While I still hold that is true with regards to processor intensive work such as video editing, I’ve found that mobility offered  by my Nexus 7 has become almost indispensable in my day-to-day work. With that in mind, I’ve set myself the challenge of (excepting graphic design work and recording Nothing Serious) of working as exclusively as possible from my Nexus 7 paired with a Sharkk Bluetooth keyboard.

As you can see from the pictures, working with the ultra-thin (just 4mm) Sharkk keyboard, and the 7 inch screen of the Nexus, should be an interesting challenge for someone with like me. And by “someone like me”, I mean someone who suffers from “sausage fingers” (or dick fingers as Sara likes to call them) and an overwhelming desire to keep adding more and more monitors to every computer he can lay those sausage fingers upon.

I guess over the next few day I’ll find out just how “mad” it is to attempt to work like this.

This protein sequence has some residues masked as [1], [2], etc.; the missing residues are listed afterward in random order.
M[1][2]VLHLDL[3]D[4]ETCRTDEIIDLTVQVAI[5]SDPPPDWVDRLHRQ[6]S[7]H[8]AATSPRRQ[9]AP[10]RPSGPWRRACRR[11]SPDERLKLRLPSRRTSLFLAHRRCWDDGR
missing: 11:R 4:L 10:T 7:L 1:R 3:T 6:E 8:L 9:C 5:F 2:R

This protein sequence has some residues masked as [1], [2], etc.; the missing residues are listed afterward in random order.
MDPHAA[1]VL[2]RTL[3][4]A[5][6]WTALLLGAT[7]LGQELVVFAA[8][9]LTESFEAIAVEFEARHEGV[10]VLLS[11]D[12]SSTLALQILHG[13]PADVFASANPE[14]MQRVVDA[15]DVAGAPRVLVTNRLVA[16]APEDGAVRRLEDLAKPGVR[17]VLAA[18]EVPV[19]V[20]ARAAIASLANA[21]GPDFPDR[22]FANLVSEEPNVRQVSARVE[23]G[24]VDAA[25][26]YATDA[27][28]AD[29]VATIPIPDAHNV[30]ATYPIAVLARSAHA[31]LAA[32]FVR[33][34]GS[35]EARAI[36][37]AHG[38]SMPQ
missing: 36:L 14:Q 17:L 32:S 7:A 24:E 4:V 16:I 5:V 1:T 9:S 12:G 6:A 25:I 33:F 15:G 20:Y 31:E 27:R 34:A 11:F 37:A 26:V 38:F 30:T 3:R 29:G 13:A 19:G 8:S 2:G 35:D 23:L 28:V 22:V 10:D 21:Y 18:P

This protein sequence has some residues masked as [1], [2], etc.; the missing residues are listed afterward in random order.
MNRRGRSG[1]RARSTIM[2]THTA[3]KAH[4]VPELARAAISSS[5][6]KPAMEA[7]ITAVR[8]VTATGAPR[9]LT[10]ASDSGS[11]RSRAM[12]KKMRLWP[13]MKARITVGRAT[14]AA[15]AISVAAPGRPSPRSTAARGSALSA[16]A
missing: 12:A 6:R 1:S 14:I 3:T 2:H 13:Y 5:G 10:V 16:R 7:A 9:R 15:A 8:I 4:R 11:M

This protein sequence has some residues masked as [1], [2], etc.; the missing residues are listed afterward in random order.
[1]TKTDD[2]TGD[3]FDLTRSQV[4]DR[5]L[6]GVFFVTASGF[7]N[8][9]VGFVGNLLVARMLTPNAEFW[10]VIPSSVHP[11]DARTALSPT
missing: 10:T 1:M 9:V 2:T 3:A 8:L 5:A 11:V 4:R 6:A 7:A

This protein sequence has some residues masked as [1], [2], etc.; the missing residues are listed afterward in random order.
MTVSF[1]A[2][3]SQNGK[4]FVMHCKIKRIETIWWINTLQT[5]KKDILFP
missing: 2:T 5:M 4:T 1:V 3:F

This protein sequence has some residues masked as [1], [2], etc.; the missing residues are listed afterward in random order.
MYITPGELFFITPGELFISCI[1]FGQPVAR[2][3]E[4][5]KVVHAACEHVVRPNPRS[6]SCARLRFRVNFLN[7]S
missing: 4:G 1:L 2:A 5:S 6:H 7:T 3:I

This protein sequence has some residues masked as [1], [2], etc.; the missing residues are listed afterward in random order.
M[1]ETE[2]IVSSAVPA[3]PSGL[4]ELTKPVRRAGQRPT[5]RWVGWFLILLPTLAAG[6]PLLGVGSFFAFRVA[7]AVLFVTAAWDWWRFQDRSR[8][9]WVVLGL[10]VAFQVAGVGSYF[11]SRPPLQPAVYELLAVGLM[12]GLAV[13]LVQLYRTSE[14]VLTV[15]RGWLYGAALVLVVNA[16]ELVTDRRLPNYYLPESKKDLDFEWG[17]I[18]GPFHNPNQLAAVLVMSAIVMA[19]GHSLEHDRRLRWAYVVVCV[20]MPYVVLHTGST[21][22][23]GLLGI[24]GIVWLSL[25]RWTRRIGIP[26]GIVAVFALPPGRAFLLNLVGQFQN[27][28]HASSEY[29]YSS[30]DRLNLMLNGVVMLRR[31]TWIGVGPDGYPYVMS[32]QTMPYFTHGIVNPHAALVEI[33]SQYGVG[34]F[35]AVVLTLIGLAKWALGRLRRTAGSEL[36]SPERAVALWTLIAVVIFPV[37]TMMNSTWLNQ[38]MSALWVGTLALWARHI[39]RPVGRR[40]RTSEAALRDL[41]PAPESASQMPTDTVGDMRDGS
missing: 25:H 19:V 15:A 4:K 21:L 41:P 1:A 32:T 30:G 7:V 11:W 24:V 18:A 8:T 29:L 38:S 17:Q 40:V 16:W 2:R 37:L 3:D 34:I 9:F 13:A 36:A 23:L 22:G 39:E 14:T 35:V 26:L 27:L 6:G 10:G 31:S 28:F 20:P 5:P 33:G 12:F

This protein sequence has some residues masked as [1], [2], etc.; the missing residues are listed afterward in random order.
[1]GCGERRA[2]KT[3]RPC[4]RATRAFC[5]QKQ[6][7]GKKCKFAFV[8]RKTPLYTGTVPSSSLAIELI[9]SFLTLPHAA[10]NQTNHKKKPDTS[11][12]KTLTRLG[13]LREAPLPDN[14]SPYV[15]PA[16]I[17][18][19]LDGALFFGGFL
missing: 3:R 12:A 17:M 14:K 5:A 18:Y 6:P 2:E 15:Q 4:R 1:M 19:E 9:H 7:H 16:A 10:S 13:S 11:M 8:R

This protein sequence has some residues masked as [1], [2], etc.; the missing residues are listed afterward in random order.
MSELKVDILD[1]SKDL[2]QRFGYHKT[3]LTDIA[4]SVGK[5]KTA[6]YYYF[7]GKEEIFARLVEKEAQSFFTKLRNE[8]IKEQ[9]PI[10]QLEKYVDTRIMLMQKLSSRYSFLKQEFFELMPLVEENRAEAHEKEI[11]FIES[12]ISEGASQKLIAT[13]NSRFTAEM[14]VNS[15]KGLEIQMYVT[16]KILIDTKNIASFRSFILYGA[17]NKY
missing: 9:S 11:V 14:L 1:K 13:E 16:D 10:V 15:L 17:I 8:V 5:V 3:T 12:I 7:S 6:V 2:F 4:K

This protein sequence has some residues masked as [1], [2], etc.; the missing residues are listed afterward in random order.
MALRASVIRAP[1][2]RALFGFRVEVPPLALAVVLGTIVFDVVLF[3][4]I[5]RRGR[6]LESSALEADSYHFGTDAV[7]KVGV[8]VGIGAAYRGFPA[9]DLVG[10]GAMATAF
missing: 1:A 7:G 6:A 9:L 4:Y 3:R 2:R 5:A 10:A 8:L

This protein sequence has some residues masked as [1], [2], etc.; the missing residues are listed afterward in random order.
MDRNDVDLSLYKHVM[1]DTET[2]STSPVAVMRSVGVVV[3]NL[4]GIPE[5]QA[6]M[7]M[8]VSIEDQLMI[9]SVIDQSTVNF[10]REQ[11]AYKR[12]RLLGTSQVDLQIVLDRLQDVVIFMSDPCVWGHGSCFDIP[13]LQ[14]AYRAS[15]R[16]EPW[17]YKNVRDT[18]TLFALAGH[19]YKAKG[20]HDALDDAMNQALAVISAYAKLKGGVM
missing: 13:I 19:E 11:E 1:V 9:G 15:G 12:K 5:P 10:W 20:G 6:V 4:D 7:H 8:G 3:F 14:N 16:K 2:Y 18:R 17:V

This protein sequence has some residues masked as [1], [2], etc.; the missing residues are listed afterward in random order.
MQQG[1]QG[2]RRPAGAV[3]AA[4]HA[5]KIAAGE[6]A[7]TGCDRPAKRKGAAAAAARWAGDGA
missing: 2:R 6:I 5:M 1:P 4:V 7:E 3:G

Wish me luck!

BTW: This post was the first thing to be completed using this setup  :D

Nexus 7 and Sharkk Tablet

Nexus 7 and Sharkk keyboard

Nexus 7 and Sharkk Tablet

Nexus 7 and Sharkk Tablet

Jetpack Google+ Integration Not Speaking My Language

<rant>I’m not changing my name. I’m not doing it, so don’t even start. I’m also not spelling it differently just so that web service providers can have an easier time of it and not have invest the effort to make their code work.

You may have noticed that my name is Paul O’Flaherty. It’s not Paul OFlaherty. Can you see the difference?.  Unfortunately most web sites and services can’t (read won’t) bother supporting the apostrophe in my name. This isn’t a technical constraint, it’s simply shortsighted coding. It’s not as if people haven’t been complaining about this on the web for years. </rant>